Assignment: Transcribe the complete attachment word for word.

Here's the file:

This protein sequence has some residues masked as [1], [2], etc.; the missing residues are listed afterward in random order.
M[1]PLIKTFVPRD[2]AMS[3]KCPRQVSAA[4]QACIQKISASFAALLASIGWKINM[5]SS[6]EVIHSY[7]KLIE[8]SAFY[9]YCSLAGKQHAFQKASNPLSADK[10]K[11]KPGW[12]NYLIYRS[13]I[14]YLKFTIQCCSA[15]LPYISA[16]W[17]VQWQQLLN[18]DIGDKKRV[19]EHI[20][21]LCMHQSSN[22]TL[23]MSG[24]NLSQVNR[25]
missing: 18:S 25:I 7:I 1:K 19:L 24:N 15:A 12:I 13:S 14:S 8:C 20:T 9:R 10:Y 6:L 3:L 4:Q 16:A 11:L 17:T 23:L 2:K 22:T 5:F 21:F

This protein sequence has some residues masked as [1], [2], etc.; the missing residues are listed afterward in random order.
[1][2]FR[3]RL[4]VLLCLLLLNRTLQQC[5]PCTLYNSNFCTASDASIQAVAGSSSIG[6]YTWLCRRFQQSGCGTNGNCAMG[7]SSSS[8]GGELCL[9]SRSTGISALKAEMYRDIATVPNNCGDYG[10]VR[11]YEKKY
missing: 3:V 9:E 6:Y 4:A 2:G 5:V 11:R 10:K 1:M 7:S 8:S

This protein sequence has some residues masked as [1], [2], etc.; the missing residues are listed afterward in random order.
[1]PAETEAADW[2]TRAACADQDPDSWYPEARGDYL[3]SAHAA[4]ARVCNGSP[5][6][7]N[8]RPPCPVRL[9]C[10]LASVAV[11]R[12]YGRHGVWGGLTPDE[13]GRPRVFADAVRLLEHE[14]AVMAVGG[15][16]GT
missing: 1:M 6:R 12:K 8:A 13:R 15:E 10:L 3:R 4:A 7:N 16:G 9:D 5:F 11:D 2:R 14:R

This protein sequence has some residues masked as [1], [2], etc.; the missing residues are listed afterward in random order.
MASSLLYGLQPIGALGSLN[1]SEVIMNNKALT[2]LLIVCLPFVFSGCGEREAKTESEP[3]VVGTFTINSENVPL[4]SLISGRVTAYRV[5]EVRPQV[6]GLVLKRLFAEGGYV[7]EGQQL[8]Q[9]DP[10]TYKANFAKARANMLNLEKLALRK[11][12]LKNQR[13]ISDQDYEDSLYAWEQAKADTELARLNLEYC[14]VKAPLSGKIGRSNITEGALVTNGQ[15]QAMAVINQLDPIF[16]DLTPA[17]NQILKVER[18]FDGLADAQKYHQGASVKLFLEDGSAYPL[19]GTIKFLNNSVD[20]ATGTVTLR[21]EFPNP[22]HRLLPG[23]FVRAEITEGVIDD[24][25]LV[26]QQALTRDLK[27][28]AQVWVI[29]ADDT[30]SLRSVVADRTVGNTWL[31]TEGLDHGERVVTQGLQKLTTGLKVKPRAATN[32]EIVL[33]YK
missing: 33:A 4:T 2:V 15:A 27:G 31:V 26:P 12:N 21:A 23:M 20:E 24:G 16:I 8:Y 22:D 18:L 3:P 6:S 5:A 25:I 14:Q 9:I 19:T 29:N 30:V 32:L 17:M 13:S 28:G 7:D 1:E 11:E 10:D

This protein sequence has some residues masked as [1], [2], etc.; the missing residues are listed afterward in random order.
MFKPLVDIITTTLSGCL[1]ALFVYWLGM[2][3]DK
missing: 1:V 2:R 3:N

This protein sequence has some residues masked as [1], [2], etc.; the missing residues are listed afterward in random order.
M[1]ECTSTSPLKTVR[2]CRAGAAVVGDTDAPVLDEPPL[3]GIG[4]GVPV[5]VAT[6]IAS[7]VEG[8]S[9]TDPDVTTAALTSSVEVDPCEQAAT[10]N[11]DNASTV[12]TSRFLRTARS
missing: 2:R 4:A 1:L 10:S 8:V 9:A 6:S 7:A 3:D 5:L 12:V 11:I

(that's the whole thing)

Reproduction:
This protein sequence has some residues masked as [1], [2], etc.; the missing residues are listed afterward in random order.
M[1]PLIKTFVPRD[2]AMS[3]KCPRQVSAA[4]QACIQKISASFAALLASIGWKINM[5]SS[6]EVIHSY[7]KLIE[8]SAFY[9]YCSLAGKQHAFQKASNPLSADK[10]K[11]KPGW[12]NYLIYRS[13]I[14]YLKFTIQCCSA[15]LPYISA[16]W[17]VQWQQLLN[18]DIGDKKRV[19]EHI[20][21]LCMHQSSN[22]TL[23]MSG[24]NLSQVNR[25]
missing: 18:S 25:I 7:I 1:K 19:L 24:N 15:A 12:I 13:S 14:S 8:C 20:T 9:R 10:Y 6:L 3:L 4:Q 16:A 11:L 17:T 23:L 2:K 22:T 5:F 21:F

This protein sequence has some residues masked as [1], [2], etc.; the missing residues are listed afterward in random order.
[1][2]FR[3]RL[4]VLLCLLLLNRTLQQC[5]PCTLYNSNFCTASDASIQAVAGSSSIG[6]YTWLCRRFQQSGCGTNGNCAMG[7]SSSS[8]GGELCL[9]SRSTGISALKAEMYRDIATVPNNCGDYG[10]VR[11]YEKKY
missing: 3:V 9:E 6:Y 4:A 2:G 5:V 11:R 10:K 1:M 7:S 8:S

This protein sequence has some residues masked as [1], [2], etc.; the missing residues are listed afterward in random order.
[1]PAETEAADW[2]TRAACADQDPDSWYPEARGDYL[3]SAHAA[4]ARVCNGSP[5][6][7]N[8]RPPCPVRL[9]C[10]LASVAV[11]R[12]YGRHGVWGGLTPDE[13]GRPRVFADAVRLLEHE[14]AVMAVGG[15][16]GT
missing: 1:M 6:R 12:K 8:A 13:R 15:E 10:L 3:R 4:A 7:N 16:G 9:D 5:F 11:D 2:R 14:R

This protein sequence has some residues masked as [1], [2], etc.; the missing residues are listed afterward in random order.
MASSLLYGLQPIGALGSLN[1]SEVIMNNKALT[2]LLIVCLPFVFSGCGEREAKTESEP[3]VVGTFTINSENVPL[4]SLISGRVTAYRV[5]EVRPQV[6]GLVLKRLFAEGGYV[7]EGQQL[8]Q[9]DP[10]TYKANFAKARANMLNLEKLALRK[11][12]LKNQR[13]ISDQDYEDSLYAWEQAKADTELARLNLEYC[14]VKAPLSGKIGRSNITEGALVTNGQ[15]QAMAVINQLDPIF[16]DLTPA[17]NQILKVER[18]FDGLADAQKYHQGASVKLFLEDGSAYPL[19]GTIKFLNNSVD[20]ATGTVTLR[21]EFPNP[22]HRLLPG[23]FVRAEITEGVIDD[24][25]LV[26]QQALTRDLK[27][28]AQVWVI[29]ADDT[30]SLRSVVADRTVGNTWL[31]TEGLDHGERVVTQGLQKLTTGLKVKPRAATN[32]EIVL[33]YK
missing: 33:A 4:T 2:V 15:A 27:G 31:V 26:P 12:N 21:A 23:M 20:E 24:G 16:I 8:Y 22:D 18:L 3:P 6:S 5:A 25:I 14:Q 9:I 19:T 29:N 30:V 32:L 17:M 13:S 28:G 7:D 1:E 11:E 10:D

This protein sequence has some residues masked as [1], [2], etc.; the missing residues are listed afterward in random order.
MFKPLVDIITTTLSGCL[1]ALFVYWLGM[2][3]DK
missing: 1:V 2:R 3:N

This protein sequence has some residues masked as [1], [2], etc.; the missing residues are listed afterward in random order.
M[1]ECTSTSPLKTVR[2]CRAGAAVVGDTDAPVLDEPPL[3]GIG[4]GVPV[5]VAT[6]IAS[7]VEG[8]S[9]TDPDVTTAALTSSVEVDPCEQAAT[10]N[11]DNASTV[12]TSRFLRTARS
missing: 2:R 4:A 1:L 10:S 8:V 9:A 6:S 7:A 3:D 5:L 12:V 11:I